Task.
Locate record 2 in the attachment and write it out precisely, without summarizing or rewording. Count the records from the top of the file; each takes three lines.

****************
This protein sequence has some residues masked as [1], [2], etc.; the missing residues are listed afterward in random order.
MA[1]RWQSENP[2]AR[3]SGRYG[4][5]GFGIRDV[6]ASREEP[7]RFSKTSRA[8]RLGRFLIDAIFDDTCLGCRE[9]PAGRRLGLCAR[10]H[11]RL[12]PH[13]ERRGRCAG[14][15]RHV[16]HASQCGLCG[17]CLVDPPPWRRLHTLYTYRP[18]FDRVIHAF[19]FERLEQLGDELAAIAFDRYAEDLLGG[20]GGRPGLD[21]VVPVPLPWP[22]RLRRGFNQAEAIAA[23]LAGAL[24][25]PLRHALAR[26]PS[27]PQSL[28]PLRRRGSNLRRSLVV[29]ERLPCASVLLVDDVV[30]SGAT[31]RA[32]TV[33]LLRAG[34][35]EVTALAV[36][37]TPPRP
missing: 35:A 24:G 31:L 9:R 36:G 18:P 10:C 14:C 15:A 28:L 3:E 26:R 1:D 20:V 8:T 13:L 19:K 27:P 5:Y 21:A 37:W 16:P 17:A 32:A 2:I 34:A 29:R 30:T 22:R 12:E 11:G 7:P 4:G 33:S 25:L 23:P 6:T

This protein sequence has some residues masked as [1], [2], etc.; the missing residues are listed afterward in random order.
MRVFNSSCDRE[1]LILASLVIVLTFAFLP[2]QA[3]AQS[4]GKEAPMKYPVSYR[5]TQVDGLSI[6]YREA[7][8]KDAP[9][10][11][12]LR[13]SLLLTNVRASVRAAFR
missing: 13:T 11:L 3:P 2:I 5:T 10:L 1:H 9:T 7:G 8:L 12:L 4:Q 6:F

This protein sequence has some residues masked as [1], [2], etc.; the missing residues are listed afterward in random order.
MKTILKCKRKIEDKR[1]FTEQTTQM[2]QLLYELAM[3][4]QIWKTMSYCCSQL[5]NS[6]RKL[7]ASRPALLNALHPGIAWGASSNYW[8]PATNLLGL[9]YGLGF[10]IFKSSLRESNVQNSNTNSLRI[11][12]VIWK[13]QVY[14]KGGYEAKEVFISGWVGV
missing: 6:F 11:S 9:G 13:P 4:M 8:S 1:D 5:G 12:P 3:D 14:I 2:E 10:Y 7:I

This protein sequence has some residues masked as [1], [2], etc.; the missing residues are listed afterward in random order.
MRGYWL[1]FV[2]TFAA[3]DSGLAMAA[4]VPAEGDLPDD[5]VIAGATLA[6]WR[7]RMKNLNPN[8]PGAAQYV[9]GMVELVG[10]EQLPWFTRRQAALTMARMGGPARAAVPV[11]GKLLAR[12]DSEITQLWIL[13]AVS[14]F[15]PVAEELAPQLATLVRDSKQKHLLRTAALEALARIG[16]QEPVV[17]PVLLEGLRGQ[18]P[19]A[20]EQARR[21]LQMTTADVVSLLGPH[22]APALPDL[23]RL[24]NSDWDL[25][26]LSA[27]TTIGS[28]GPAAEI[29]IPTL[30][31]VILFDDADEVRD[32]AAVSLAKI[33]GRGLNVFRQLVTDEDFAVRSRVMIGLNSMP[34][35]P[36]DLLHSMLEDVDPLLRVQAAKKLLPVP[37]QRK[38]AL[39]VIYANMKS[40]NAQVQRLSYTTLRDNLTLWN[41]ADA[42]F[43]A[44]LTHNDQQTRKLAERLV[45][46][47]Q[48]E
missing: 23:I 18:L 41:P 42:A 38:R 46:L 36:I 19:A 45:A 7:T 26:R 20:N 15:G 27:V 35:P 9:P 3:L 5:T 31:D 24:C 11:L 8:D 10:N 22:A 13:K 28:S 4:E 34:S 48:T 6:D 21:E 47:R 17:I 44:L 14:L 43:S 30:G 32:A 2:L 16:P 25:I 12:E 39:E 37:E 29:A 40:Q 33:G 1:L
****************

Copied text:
This protein sequence has some residues masked as [1], [2], etc.; the missing residues are listed afterward in random order.
MRVFNSSCDRE[1]LILASLVIVLTFAFLP[2]QA[3]AQS[4]GKEAPMKYPVSYR[5]TQVDGLSI[6]YREA[7][8]KDAP[9][10][11][12]LR[13]SLLLTNVRASVRAAFR
missing: 13:T 11:L 3:P 2:I 5:T 10:L 1:H 9:T 7:G 8:L 12:L 4:Q 6:F